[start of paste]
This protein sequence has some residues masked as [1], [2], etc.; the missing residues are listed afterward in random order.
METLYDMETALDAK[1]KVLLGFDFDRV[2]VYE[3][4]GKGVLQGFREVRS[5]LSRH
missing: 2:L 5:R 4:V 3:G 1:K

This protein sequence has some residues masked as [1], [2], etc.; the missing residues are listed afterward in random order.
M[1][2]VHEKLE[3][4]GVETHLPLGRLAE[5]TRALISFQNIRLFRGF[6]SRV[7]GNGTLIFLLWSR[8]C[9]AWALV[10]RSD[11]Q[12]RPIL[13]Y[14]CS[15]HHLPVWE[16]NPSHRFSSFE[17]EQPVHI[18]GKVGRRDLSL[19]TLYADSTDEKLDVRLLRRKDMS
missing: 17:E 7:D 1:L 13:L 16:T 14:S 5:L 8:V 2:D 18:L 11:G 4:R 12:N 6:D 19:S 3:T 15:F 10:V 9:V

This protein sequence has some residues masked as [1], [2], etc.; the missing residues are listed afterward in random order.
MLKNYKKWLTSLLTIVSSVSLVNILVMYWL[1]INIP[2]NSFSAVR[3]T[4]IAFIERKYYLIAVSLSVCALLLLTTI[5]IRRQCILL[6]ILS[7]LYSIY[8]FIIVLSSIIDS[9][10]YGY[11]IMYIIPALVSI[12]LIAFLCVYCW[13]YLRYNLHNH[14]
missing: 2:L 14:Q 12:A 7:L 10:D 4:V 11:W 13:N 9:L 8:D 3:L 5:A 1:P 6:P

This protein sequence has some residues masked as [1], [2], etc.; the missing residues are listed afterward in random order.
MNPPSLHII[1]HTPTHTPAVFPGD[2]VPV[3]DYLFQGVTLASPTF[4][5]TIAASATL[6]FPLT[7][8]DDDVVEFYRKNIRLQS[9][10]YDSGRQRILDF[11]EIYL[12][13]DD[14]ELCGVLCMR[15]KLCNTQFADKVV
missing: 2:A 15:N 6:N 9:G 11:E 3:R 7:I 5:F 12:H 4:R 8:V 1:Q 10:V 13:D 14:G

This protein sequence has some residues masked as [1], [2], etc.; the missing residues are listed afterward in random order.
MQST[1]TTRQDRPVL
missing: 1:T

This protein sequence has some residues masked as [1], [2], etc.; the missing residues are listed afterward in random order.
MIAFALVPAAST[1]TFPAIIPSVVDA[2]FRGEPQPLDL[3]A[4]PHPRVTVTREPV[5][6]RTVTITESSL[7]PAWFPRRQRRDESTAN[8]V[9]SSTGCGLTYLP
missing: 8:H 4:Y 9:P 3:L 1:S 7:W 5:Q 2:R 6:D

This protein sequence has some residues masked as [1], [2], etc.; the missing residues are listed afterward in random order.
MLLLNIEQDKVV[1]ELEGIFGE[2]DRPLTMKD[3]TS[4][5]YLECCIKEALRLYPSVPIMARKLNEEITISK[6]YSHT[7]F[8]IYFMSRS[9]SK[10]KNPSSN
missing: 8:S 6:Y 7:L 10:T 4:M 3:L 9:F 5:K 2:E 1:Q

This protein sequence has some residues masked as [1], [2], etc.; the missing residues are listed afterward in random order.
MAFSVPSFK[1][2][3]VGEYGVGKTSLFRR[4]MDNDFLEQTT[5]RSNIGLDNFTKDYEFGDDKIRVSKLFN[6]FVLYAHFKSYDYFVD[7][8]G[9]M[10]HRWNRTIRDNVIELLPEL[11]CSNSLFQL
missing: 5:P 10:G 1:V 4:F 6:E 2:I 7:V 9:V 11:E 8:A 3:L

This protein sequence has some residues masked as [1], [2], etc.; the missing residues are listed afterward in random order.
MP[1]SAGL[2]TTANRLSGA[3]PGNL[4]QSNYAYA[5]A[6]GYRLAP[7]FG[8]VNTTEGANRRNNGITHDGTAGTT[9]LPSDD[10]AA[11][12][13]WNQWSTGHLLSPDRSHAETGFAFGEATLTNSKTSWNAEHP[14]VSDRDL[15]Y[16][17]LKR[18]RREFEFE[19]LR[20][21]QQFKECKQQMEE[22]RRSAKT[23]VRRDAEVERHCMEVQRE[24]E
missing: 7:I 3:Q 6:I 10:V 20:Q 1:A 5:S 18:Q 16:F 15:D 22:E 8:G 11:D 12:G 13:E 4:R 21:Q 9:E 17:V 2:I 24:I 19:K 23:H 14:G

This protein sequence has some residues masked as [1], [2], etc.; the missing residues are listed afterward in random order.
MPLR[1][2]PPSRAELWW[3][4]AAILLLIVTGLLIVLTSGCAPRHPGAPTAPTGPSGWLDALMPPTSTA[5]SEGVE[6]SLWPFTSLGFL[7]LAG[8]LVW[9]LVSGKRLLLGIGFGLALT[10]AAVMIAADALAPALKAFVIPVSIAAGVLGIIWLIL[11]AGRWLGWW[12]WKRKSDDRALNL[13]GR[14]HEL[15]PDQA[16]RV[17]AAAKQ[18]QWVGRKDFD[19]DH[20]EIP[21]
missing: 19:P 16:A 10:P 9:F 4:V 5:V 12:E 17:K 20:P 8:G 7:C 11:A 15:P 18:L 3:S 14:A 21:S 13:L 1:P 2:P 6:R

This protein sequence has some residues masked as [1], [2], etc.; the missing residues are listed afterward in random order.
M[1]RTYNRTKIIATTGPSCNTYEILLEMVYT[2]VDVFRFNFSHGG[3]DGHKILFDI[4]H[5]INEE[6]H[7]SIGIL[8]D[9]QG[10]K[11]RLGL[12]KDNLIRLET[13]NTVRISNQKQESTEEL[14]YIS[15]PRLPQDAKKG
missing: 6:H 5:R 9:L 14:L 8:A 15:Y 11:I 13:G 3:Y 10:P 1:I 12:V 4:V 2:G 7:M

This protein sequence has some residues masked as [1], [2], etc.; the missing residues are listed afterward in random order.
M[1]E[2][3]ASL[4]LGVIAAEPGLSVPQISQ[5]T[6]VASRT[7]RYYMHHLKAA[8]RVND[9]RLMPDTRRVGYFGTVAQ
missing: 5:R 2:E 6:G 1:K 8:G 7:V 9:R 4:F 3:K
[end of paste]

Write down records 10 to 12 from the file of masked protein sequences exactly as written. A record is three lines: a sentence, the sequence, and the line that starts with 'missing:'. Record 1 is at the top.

This protein sequence has some residues masked as [1], [2], etc.; the missing residues are listed afterward in random order.
MPLR[1][2]PPSRAELWW[3][4]AAILLLIVTGLLIVLTSGCAPRHPGAPTAPTGPSGWLDALMPPTSTA[5]SEGVE[6]SLWPFTSLGFL[7]LAG[8]LVW[9]LVSGKRLLLGIGFGLALT[10]AAVMIAADALAPALKAFVIPVSIAAGVLGIIWLIL[11]AGRWLGWW[12]WKRKSDDRALNL[13]GR[14]HEL[15]PDQA[16]RV[17]AAAKQ[18]QWVGRKDFD[19]DH[20]EIP[21]
missing: 19:P 16:A 10:P 9:F 4:V 5:V 12:E 17:K 20:P 8:G 7:C 11:A 15:P 18:L 3:S 14:A 21:S 13:L 1:P 2:P 6:R

This protein sequence has some residues masked as [1], [2], etc.; the missing residues are listed afterward in random order.
M[1]RTYNRTKIIATTGPSCNTYEILLEMVYT[2]VDVFRFNFSHGG[3]DGHKILFDI[4]H[5]INEE[6]H[7]SIGIL[8]D[9]QG[10]K[11]RLGL[12]KDNLIRLET[13]NTVRISNQKQESTEEL[14]YIS[15]PRLPQDAKKG
missing: 6:H 5:R 9:L 14:L 8:A 15:Y 11:I 13:G 3:Y 10:P 1:I 12:V 4:V 2:G 7:M

This protein sequence has some residues masked as [1], [2], etc.; the missing residues are listed afterward in random order.
M[1]E[2][3]ASL[4]LGVIAAEPGLSVPQISQ[5]T[6]VASRT[7]RYYMHHLKAA[8]RVND[9]RLMPDTRRVGYFGTVAQ
missing: 5:R 2:E 6:G 1:K 8:G 7:V 9:R 4:F 3:K